Mawkish1983 wrote:Is it the Apannaka Sutta or the Canki Sutta where the Tathagata teaches that agnsticism is basically the best position to take rather than total acceptance or total rejection? I forget, but I recall it being there somewhere... a list of things in which people usually put faith (from ancient texts to their own experience and everything in between) and in each case there were two outcomes: it might be true and it might not.
I can't remember, but someone here will know
Ben wrote:Have a look at the following:
MN 60: Apannaka Sutta: The Incontrovertible Teaching
MN 74: Dighanakha Sutta: To Dighanakha
"If a person has conviction, his statement, 'This is my conviction,' safeguards the truth. But he doesn't yet come to the definite conclusion that 'Only this is true; anything else is worthless.' To this extent, Bharadvaja, there is the safeguarding of the truth. To this extent one safeguards the truth. I describe this as the safeguarding of the truth. But it is not yet an awakening to the truth.
[and so on for ".., likes something... holds an unbroken tradition... has something reasoned through analogy... has something he agrees to, having pondered views,...
mikenz66 wrote:I don't think it's agnosticism that is being advocated
Nibbida wrote:Tangential the the thread on accepting rebirth, I wonder about belief in other aspects of the Pali Canon.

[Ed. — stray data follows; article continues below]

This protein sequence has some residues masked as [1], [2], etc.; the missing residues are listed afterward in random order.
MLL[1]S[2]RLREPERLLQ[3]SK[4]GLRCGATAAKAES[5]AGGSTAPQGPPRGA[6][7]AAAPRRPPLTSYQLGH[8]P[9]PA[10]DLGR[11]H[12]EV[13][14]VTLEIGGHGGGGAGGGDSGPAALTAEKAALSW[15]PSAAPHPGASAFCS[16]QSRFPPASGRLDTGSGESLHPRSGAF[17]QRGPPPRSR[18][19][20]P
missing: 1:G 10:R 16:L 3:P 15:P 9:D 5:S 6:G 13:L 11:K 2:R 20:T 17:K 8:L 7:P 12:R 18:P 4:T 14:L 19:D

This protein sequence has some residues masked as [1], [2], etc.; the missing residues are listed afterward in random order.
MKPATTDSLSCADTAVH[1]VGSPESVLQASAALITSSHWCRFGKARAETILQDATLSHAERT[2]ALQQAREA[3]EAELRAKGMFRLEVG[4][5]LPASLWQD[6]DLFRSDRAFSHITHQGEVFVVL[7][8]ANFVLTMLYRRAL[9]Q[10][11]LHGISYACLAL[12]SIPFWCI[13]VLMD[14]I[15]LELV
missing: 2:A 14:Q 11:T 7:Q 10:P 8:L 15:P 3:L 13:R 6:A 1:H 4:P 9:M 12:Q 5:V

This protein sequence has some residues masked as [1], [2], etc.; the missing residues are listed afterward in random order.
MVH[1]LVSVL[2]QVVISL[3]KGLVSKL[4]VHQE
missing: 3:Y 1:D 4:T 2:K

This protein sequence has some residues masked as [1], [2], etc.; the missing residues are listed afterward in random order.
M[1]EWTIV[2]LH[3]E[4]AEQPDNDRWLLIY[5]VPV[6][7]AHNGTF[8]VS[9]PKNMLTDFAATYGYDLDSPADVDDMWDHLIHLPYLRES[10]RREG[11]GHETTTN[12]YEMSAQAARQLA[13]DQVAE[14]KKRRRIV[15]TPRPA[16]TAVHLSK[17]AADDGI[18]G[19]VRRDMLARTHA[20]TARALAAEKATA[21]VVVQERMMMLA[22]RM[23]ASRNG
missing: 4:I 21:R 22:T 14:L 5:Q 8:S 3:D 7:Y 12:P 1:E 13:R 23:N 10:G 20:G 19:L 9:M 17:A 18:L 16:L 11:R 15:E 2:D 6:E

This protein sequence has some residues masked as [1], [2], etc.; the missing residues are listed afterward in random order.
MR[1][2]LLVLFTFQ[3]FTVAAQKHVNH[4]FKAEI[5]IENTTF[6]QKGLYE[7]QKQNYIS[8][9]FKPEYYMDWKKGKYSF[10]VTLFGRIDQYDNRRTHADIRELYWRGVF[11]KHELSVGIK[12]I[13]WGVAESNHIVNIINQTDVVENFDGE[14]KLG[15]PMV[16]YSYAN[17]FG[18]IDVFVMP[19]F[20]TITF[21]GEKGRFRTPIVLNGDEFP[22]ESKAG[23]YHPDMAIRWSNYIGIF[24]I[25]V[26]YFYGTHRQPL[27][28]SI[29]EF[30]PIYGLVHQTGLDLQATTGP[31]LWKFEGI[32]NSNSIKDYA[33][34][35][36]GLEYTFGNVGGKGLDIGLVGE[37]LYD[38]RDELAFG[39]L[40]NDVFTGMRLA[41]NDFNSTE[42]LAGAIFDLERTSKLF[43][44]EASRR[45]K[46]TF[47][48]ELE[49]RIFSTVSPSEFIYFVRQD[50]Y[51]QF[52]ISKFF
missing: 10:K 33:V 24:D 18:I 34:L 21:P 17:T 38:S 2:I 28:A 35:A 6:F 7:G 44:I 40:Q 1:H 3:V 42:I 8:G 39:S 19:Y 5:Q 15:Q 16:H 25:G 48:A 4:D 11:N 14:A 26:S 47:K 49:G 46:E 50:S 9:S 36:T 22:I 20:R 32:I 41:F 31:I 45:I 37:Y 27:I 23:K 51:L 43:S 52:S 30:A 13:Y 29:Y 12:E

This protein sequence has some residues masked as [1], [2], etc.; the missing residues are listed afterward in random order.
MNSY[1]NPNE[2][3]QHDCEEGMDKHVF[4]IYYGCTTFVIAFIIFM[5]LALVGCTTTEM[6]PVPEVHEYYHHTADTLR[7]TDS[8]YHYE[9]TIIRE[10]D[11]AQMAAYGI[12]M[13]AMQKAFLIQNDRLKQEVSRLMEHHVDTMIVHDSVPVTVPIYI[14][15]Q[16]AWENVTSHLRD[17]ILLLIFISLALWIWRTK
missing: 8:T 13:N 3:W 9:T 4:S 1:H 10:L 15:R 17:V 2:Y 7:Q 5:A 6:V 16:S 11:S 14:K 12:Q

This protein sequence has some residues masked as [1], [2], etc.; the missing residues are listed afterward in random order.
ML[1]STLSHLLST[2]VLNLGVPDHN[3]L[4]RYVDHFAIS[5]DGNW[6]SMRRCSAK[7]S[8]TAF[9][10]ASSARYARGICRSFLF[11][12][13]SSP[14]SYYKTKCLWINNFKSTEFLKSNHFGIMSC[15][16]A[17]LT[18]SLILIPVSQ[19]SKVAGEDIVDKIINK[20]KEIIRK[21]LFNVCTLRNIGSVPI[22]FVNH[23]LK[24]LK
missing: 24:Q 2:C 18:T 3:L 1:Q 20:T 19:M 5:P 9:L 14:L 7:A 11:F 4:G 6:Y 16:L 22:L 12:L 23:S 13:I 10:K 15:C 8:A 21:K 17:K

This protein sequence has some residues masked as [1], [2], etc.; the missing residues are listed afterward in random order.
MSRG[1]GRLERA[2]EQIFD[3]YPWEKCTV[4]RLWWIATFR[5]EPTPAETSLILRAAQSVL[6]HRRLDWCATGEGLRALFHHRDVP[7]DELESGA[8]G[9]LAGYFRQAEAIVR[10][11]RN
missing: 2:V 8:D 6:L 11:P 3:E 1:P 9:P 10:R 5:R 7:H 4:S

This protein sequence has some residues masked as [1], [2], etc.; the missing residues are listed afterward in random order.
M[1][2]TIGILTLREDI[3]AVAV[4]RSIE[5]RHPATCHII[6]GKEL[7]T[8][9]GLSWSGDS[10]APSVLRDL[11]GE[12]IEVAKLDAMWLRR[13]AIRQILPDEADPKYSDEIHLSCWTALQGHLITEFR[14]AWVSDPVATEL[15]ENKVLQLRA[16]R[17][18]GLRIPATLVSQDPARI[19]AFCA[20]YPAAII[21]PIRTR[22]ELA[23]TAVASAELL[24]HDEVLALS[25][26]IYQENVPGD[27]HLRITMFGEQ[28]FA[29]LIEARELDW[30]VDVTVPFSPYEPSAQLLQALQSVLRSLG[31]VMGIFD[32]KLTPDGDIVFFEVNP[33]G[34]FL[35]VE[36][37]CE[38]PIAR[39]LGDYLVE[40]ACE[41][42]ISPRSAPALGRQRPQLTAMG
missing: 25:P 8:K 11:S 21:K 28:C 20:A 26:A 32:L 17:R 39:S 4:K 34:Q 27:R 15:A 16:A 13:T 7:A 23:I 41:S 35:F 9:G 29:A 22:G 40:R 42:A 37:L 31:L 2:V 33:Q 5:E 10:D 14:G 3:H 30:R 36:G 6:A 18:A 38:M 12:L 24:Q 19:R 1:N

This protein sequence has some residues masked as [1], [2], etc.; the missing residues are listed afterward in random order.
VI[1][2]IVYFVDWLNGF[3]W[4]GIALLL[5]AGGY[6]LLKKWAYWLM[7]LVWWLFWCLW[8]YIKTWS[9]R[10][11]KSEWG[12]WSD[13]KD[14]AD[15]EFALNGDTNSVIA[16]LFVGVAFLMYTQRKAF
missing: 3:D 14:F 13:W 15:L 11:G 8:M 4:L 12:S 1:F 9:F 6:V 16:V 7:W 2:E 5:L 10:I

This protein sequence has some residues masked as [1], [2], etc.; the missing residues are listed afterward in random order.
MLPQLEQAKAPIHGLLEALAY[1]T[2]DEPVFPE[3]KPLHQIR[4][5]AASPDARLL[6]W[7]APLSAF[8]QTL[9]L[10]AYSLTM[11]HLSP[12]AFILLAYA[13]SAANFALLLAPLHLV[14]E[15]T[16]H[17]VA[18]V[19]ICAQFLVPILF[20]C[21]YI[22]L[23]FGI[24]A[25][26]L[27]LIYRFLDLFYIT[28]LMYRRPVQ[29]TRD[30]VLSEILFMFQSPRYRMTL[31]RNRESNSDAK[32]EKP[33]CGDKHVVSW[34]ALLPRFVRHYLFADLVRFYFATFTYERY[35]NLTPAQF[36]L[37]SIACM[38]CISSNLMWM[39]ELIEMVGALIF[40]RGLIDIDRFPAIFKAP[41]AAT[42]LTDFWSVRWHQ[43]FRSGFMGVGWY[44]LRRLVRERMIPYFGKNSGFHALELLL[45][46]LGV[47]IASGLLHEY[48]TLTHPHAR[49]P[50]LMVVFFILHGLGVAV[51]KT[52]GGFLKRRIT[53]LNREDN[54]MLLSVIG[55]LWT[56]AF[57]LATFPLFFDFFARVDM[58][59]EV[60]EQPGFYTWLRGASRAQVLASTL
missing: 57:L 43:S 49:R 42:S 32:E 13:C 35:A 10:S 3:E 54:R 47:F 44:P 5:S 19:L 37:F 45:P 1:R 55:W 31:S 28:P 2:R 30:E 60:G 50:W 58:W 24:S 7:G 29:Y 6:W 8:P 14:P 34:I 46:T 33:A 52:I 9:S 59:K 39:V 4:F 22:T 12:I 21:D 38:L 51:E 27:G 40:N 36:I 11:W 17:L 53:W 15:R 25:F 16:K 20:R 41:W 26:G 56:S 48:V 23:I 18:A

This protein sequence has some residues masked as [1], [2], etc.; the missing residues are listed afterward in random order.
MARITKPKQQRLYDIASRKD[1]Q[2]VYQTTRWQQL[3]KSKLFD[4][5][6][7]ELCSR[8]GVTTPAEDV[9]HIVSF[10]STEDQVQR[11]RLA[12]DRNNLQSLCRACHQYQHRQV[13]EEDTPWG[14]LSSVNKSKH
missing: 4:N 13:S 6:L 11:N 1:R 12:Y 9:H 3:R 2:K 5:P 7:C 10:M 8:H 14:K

I understand that rejecting rebirth is outright contrary to the Pali Canon because it's inconsistent with the fundamental principles. That much is evident.
But what about belief in the existence of other aspects such as devas and supernatural powers (e.g. clairaudience, etc.), Would an agnostic or outright skeptical attitude toward these elements be contrary to Buddhist practice or a hindrance to development? My guess is not necessarily since they are not essential to the Eightfold Path, that they are not essential to the causes and cessation of suffering. But I'm not certain if this is the Theravadin view.
Can anyone say with greater certainty?
Nibbida wrote:But what about belief in the existence of other aspects such as devas and supernatural powers?
Peter wrote:Nibbida wrote:But what about belief in the existence of other aspects such as devas and supernatural powers?
Devas are a part of right view in the same way rebirth is.
Supernatural powers does not appear to be.
Nibbida wrote:I didn't know if it made any difference or not what one believed about devas, since Theravada Buddhism is not a devotional religion (i.e. doesn't pray to devas to deliver us from suffering).